Study finds that public housing residents experience higher levels of air pollution
Residents of public housing throughout the United States experience higher levels of air pollution, according to an inter-institutional study led by a researcher from The University of Texas at El Paso that appeared in Scientific Reports.
Jayajit Chakraborty, Ph.D., a professor in the Department of Sociology and Anthropology, said the article, “Air pollution exposure disparities in US public housing developments” is the first national-scale study that demonstrated the exposure disparities of fine particulate matter on residents in public housing across the country.
Chakraborty, founding director of UTEP’s Socio-Environmental and Geospatial Analysis (SEGA) Lab, has studied social inequalities in the distribution of environmental pollution and health hazards for more than 20 years. He said previous research had not examined if public housing developments were located in areas that experienced higher outdoor air pollution. A high percentage of the nation’s public housing residents include minorities, the elderly, people with disabilities or pre-existing health conditions, and others who do not have the resources to address environmental pollution.
The UTEP researcher said that the study showed that public housing in the U.S. is significantly overrepresented in neighborhoods with greater outdoor particulate matter, an inhalable mixture of tiny solids and/or liquid droplets made of various chemicals that are about 3% of the diameter of a human hair. He said their research also found that public housing with high levels of particulate matter had a significantly higher percentage of residents who were Black, Hispanic, disabled and/or extremely low income.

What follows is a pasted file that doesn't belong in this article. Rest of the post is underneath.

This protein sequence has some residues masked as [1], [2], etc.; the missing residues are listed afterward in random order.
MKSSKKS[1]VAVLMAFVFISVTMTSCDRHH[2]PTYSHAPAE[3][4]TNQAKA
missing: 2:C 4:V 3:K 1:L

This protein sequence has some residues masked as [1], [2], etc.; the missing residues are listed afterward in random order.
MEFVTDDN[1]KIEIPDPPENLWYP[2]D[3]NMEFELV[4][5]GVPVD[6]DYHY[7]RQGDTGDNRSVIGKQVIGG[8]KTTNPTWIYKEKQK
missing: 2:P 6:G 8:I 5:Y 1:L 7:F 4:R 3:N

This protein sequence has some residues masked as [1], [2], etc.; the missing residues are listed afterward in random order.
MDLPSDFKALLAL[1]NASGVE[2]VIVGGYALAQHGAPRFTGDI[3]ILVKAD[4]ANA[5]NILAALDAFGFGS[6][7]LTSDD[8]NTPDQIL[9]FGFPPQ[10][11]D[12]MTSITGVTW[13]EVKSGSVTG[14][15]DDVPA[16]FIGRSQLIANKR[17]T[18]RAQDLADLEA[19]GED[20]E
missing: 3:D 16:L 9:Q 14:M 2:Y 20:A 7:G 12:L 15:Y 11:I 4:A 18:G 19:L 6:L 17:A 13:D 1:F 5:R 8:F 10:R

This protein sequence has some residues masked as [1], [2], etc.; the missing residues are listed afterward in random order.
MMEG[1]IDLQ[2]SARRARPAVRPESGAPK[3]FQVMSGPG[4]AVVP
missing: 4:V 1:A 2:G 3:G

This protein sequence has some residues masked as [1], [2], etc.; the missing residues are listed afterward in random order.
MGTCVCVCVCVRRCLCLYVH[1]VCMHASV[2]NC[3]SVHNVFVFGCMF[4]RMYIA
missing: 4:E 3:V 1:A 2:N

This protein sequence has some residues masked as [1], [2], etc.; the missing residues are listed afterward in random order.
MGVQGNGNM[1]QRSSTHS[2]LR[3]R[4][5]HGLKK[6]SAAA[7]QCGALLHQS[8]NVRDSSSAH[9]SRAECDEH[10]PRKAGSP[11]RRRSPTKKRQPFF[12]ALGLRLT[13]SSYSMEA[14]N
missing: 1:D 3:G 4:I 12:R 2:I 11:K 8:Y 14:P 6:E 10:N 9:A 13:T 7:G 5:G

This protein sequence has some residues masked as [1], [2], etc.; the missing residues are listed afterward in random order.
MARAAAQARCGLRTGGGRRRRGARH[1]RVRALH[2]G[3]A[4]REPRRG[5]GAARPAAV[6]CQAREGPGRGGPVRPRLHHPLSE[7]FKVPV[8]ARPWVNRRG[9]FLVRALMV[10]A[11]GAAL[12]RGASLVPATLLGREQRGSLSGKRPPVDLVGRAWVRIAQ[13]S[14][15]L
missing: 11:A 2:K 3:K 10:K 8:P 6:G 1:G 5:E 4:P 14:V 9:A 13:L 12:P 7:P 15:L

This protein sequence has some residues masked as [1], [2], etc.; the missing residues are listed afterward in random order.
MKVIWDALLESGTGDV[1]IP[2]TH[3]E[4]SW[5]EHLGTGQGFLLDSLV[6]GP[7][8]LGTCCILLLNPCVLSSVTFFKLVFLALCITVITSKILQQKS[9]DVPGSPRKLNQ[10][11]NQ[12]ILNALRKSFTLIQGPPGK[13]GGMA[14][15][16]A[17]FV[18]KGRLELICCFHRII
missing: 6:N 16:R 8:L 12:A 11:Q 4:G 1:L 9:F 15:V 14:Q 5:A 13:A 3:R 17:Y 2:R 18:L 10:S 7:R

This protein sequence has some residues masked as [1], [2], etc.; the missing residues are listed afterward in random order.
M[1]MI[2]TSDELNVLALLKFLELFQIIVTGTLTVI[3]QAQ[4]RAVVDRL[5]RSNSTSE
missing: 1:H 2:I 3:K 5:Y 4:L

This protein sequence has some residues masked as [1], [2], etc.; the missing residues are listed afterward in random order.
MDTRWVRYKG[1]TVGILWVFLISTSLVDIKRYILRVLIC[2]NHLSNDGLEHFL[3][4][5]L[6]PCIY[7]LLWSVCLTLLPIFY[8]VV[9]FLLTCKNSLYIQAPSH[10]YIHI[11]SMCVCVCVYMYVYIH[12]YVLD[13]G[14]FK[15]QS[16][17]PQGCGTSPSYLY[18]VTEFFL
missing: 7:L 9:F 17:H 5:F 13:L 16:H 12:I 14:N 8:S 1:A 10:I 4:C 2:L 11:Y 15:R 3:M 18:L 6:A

“These findings represent an important starting point for future research and emphasize the urgent need to identify gaps in environmental, public health and housing policies that have contributed to higher air pollution exposures among public housing residents,” Chakraborty said.
The UTEP researcher worked with longtime collaborators from the University of Utah, Timothy W. Collins, Ph.D., professor of geology, and Sara E. Grineski, Ph.D., professor of sociology and environmental studies. Both worked at UTEP from 2006 through 2017. The other team member was Jacob J. Aun, a UTEP graduate student in sociology. The team started to collect the data in July 2021, completed the analysis in January 2022, wrote the article this past spring and submitted it to Scientific Reports in April 2022.
Collins said that exposure to particulate matter can severely affect human health. He said outdoor exposure is responsible for 3% of all deaths and 22% of deaths from environmental causes nationwide.
“Our study is especially relevant today given the fact that the U.S. faces a severe housing crisis, as affordable housing construction has not accommodated a growing financially insecure population,” Collins said. “Access to safe shelter is a basic need that remains unmet for many.”
Grineski said that she has been concerned with the effects of air pollution on public housing residents for more than 15 years.
“I was excited to pursue this study with Dr. Chakraborty to quantitatively assess this issue at a nationwide scale,” Grineski said. “Public housing is an incredibly important and needed public good in the U.S. We need to do better though in terms of improving environmental quality for residents.”
Chakraborty said the next step in this research is to investigate the relationship between public housing developments and pollution sources such as Superfund sites and industrial manufacturing facilities. He also wants to investigate how natural disasters affect public housing residents.
“I hope this article will reach a large number of readers and draw attention to environmental problems faced by public housing residents in the U.S.,” Chakraborty said